Tuesday, July 9, 2013

Fabris, Part Four - Chapter 6

(pages 8-10)

Chapter 6 - On Flinging The Sword: And on the principle of the two tempi. On whether it is better to perform controlled thrusts and observe the correct tempo.

(Or: How to fight That Guy.)

"There are some who, wanting to execute a thrust, fling their sword-arm forward with force in order to give it more momentum. This is a bad technique for the following reasons:"

Fabris goes on to enumerate the reasons why this is a terrible idea. In short:
- If your opponent defends the original opening, you can't rapidly switch to another target.
- If your opponent pushes your debole, you will end up much farther off-line than you would otherwise be. Additionally, it doesn't take as much strength to move your blade in this case.
- The forte of a flung sword can be weaker than the debole of a parrying sword.
- Flinging your blade dramatically reduces your point control, as well as increasing the chance that if you do this while lunging, your sword and arm will fall out of line, giving your opponent a chance to strike you.
- If you fling your sword, you need to withdraw it before you fling it again, which is a long enough tempo for your opponent to wound you during the first jab, and while you withdraw your arm he can remove himself from measure before the second jab, after which a two tempi parry and counter can be used.

Fabris points out that the last point illustrates how techniques with two tempi (which are usually less desirable) are quite useful against people who attack like this. He goes on to note that people who perform such attacks do not typically perform proper feints - they tend to feint with the body or feet, rather than moving the sword - or if the sword moves at all, they will then pull it back much farther to wind up for another stab, which is an exceedingly long tempo that can easily be taken advantage of.

Fabris then moves on to discuss using two tempi. He writes that while he says they can be effective against some people, they are strictly inferior to a single tempo parry-counter. The best way to counter is to "meet the body of the opponent in the very moment that he moves forward." Otherwise, he might retreat and if you follow, you give him a chance to parry and make another attack.

In his experience, people who use two tempi have a habit of beating the blade to create an opening to attack. This might work except for the danger of being deceived. While if your blade gets beaten away, you can't counter in the same tempo, if you perform a cavazione as your opponent tries to beat your sword, his blade will end up out of line and allow you to wound him. This also works if he is just feinting to beat your sword (to provoke a cavazione) to beat it on the other side. If this happens, you should fake the cavazione, keeping your blade on the same side of your opponents'. Either way, his attempt to beat your sword is what ends up causing him problems.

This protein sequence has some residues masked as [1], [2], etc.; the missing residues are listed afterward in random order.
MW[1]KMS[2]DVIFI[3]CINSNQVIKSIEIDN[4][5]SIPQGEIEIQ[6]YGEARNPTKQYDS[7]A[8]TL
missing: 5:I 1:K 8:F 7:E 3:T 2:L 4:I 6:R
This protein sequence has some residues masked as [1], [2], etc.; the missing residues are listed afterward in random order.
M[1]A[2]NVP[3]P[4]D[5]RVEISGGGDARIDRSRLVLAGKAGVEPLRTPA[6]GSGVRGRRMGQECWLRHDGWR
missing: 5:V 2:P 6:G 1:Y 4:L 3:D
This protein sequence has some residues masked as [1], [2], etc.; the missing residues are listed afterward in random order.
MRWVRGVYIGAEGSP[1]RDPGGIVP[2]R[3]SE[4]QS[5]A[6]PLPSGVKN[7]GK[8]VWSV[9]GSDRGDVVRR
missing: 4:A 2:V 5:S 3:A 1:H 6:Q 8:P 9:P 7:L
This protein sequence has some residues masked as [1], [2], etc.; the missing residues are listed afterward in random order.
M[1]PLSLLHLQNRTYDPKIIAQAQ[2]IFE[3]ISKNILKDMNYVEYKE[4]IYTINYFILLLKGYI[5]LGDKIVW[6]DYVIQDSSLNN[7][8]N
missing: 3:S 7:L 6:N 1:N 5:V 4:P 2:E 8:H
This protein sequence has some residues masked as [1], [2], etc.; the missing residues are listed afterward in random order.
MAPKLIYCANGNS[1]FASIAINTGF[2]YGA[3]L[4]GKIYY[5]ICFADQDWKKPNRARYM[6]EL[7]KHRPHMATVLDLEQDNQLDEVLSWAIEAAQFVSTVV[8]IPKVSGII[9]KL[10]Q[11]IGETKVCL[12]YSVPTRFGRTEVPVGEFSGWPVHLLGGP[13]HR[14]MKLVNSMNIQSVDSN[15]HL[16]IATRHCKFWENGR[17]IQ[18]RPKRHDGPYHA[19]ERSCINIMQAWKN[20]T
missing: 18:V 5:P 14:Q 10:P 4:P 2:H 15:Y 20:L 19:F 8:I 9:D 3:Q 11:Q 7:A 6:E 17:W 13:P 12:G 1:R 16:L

Generally, you cannot beat your opponent's blade without bringing your blade off-line - especially if you can't find your opponent's blade. Also, when you are trying to beat their debole, he can push his blade forward so you end up trying to beat his forte, which will neutralize your attack as well as making an attack of his own that you can't parry. Either way, if your opponent doesn't fling his arm, his forte will generally stay put against a beat.

Fabris concludes that it is much better to parry and counter in a single tempo, though with a single blade it requires "great judgement." It is, though, always better to thrust rather than fling your arm. A sword that moves in a controlled way can yield to a beat with the debole while keeping the forte still, so you can strike another target.

Additionally, you need to retain blade control at all times, and occupy your opponent's debole. If he can't free it up, he can't attack. These rules can only be followed by someone who moves their sword in a controlled and measured manner and remains in control - and can interrupt an attack they are making if they see their opponent can defend against it. These are the fencers who will wound in the same moment that their opponent will try to parry.

Fabris says that the best course of action to follow is that once an attack has begun, the point must continue uninterrupted into the opponent's body. Once the sword's movement pauses because of a cavazione or another change, it will not arrive in the same tempo. This subtlety cannot be observed by someone who flings their sword.

If the movement of your sword is backed and supported by the movement of your body and feet, it will have more strength and more accuracy. If you move your blade in this manner, it will not fall out of line. You won't need to do anything after wounding your opponent other than withdrawing your body and foot to keep the advantage over your opponent's sword. If he follows while you withdraw, wound him again. All of this is possible because of the union of sword, body, and feet.

Notes - Chapter 6:
This all seems reasonably straightforward, honestly. Flinging your arm is a bad idea - you sacrifice control, and make it easier for your opponent to deal with the attack and then counter. Heck, it lets them get away with using two tempi to respond, which is usually a terrible idea. He revisits that a lot in here.

Other interesting things that he points out are ways to deal with beats. Good stuff there. Also, unity of body when you're moving. You can't just rely on your arm to make the attack for you - everything needs to work together. Body mechanics - they work! They're also really, really important.

While Fabris could have used an editor in this chapter, it's really pretty accessible. At least, I think so.

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